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HOME > Expert Assessments > Drought Information > Seasonal Drought Outlook Discussion
 
Discussion for the Seasonal Drought Outlook
 

Tools used in the U.S. Seasonal Drought Outlook (SDO) included the Climate Prediction Center (CPC) temperature and precipitation outlooks for July and July through September 2020 (JAS), various short- and medium-range forecasts and models such as the 7-day quantitative precipitation forecast (QPF) totals from the Weather Prediction Center (WPC), the 6-10 day and 8-14 day CPC extended-range forecasts (ERFs), the Week 3-4 outlooks and tools from CPC, dynamical models at the monthly and seasonal time scales, the 384-hour total precipitation forecasts from several runs of the GFS, climatology for the JAS season, and initial conditions such as soil moisture. The oceanic and atmospheric conditions reflect ENSO neutral conditions which are most likely (60 percent chance) to persist through the summer.



Short-term drought rapidly expanded and intensified across eastern New Mexico during early to mid-June, due to little or no rainfall (less than 0.5 inch) and above normal temperatures. Soil moisture has decreased below the 5th (20th) percentile across northeast (southeast) New Mexico. Although drought is unlikely to improve through the beginning of July, an increasing wet climatology associated with the Southwest Monsoon favors a 1-category improvement to short-term drought across eastern New Mexico by the end of September. During July-August-September (JAS), eastern New Mexico typically receives 45 to 65 percent of its annual precipitation. Persistence is the more likely outcome in areas farther to the west where long-term drought exists. Drought is likely to persist across the Great Basin and California due to a relatively dry climatology.



Long-term drought continues across the Pacific Northwest where water-year-to-date (since Oct 1, 2019) precipitation has averaged less than 50 percent of normal in parts of Oregon and Washington. Since mid-May, precipitation has averaged 150 to 400 percent across much of the Pacific Northwest. This anomalous wetness along with cooler-than-normal temperatures have prompted slight improvements to drought where the heaviest precipitation occurred. Although the JAS outlook calls for increased chances of above normal temperatures and below normal precipitation, the wet end to spring precludes a larger area of drought development across the Pacific Northwest. This region will be closely monitored in the monthly drought outlooks this summer.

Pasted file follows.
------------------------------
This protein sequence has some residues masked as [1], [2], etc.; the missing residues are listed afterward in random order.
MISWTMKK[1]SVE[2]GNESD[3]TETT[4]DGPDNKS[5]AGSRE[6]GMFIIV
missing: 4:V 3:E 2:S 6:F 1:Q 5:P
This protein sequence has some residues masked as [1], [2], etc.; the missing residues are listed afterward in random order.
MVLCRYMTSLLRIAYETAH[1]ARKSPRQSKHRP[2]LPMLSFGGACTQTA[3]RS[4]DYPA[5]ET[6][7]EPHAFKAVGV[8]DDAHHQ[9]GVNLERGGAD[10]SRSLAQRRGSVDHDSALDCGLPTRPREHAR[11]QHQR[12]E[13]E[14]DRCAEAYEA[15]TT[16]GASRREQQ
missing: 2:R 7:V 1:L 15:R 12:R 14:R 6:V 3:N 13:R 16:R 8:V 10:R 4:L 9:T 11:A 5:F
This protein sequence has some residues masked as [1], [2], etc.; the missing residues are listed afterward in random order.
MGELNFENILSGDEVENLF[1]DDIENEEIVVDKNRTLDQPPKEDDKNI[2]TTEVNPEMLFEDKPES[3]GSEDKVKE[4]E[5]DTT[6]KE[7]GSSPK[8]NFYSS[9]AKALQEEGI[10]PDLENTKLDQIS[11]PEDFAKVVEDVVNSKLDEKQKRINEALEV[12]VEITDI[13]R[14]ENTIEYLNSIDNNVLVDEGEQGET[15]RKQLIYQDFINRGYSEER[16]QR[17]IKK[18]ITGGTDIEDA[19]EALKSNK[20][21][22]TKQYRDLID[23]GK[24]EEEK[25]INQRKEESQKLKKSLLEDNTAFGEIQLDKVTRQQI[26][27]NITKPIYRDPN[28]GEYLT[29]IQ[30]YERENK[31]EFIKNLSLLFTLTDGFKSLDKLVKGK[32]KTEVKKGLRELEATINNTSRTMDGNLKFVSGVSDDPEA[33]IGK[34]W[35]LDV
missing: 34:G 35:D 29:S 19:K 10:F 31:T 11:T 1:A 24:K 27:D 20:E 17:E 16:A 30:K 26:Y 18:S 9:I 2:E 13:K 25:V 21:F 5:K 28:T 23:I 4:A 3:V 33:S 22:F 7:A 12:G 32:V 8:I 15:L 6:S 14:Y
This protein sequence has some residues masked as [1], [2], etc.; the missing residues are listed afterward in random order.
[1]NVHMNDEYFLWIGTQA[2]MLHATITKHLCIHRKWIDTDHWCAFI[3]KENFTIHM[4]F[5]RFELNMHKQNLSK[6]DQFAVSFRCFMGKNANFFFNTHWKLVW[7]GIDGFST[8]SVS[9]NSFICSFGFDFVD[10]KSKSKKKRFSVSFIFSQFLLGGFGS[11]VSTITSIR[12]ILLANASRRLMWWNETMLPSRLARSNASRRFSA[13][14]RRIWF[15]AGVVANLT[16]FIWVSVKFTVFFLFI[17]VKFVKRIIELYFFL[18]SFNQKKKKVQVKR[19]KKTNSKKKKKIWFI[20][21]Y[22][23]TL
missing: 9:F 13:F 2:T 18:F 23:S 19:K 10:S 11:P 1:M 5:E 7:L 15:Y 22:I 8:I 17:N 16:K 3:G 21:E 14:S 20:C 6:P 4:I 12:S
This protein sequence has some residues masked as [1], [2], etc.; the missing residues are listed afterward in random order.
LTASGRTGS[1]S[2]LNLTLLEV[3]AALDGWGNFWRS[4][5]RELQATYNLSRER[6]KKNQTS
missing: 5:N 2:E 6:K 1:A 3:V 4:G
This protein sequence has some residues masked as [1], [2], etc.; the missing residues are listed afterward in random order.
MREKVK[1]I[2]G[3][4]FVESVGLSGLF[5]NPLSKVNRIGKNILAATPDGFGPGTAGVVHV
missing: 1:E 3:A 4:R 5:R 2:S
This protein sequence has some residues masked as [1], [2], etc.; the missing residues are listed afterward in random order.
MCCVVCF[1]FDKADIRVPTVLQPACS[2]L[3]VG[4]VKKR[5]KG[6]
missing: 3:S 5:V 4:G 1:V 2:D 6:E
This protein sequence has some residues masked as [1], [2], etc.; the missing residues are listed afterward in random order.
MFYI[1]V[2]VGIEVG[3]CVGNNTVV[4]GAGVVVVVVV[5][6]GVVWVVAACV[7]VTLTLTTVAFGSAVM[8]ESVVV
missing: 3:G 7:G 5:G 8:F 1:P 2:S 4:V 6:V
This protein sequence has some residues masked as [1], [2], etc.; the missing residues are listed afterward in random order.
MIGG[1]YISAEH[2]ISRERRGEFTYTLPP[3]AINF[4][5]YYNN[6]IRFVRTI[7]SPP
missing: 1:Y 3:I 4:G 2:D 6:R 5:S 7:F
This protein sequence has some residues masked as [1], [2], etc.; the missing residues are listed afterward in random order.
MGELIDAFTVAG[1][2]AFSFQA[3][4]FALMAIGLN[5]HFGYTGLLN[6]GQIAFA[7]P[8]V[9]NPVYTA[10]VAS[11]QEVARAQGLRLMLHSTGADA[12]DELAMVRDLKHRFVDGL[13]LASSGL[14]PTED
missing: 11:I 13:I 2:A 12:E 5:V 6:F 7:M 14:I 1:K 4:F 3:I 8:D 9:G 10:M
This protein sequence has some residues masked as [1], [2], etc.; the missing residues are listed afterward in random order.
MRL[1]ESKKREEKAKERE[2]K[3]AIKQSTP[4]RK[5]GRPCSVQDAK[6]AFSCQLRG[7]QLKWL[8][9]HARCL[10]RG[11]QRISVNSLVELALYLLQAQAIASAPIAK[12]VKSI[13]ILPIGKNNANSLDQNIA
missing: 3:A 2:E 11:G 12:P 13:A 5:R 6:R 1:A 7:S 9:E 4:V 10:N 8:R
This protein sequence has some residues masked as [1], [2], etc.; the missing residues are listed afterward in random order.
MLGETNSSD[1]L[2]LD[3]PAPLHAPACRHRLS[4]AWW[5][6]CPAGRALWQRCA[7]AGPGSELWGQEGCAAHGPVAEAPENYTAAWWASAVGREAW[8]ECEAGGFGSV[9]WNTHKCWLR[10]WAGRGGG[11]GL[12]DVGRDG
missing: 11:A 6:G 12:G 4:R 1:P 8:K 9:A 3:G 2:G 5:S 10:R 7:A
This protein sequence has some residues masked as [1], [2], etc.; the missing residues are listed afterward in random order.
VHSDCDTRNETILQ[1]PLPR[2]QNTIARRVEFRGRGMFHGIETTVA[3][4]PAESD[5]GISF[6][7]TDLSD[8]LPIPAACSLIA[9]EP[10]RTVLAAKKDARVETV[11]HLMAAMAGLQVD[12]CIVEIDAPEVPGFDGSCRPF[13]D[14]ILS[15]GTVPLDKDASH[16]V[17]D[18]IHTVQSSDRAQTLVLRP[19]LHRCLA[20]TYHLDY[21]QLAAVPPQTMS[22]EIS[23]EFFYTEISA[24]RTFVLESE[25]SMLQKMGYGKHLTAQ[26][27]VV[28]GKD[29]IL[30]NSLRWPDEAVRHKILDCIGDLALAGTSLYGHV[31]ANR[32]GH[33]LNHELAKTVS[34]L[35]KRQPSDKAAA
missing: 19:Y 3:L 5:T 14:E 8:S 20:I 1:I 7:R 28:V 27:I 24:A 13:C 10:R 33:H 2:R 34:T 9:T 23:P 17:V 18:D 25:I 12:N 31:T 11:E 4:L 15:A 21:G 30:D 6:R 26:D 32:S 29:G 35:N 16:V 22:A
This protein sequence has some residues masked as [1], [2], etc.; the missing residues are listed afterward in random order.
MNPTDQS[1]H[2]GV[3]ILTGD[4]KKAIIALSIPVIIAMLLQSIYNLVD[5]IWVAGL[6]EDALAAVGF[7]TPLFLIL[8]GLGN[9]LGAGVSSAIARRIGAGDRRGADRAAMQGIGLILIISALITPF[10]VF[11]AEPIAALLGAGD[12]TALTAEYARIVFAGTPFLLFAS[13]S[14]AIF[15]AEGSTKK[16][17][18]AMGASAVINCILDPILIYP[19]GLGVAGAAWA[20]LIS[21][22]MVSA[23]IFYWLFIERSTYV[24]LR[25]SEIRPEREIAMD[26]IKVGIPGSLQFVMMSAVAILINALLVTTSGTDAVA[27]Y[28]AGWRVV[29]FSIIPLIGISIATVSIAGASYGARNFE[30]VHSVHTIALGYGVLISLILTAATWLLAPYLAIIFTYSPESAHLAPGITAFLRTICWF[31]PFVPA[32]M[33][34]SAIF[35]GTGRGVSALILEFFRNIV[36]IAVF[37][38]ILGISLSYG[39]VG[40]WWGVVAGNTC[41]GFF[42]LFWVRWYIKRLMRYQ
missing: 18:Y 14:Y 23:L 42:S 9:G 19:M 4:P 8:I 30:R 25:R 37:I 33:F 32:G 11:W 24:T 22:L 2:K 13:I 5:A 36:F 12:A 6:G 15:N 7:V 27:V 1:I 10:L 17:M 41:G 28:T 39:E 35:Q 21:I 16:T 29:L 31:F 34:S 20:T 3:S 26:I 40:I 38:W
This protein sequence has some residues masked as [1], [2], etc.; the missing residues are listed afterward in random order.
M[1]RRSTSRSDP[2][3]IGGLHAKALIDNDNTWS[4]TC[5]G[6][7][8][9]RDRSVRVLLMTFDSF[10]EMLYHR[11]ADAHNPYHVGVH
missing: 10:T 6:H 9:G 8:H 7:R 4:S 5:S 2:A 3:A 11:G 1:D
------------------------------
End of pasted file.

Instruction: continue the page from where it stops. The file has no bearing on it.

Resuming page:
Short-term drought and abnormal dryness has recently developed across parts of Montana. Persistence and development through the southern tier of Montana is generally consistent with the JAS precipitation and temperature outlook, but predicted rainfall during the latter half of June lowers forecast confidence. Persistence and slight expansion of the drought in northeast Montana is favored due the lack of strong wet signal among tools along with likelihood of above-normal temperatures during the summer.



Forecast confidence for the Western Region is high for California and moderate elsewhere.



Colorado has experienced rapidly worsening conditions for much of the state. Since precipitation associated with the Southwest Monsoon typically accounts for less of its annual precipitation, persistence is favored for all of the ongoing drought across Colorado. Increased chances of below normal precipitation and above normal temperatures during JAS favor an expansion of drought northward across the central Rockies. Extreme drought (D3) exists across southwest Kansas, while eastern Kansas remains drought-free. Based on 7-day precipitation amounts (1 to 3 inches) and a continuation of a relatively wet pattern through the final week of June, improvement or removal is favored for central Kansas. Pockets of abnormal dryness and short-term moderate drought have developed across parts of the northern to central Great Plains west to Wyoming. Based on the Jul-Aug-Sep outlook calling for increased chances of above normal temperatures and below normal precipitation, drought is likely to persist and expand across Wyoming. May and June are typically the wettest two months of the year for North Dakota and precipitation gradually declines later through August and September. This drying climatology with time, the absence of a wet signal among the tools, and elevated chances of above normal temperatures during JAS favor persistence and slight expansion of drought across North Dakota. Although short-term drought may develop at times across South Dakota and Nebraska, forecast confidence is too low to designate a development area at this time. The Northern and Central Great Plains will be closely monitored in the monthly drought outlooks this summer.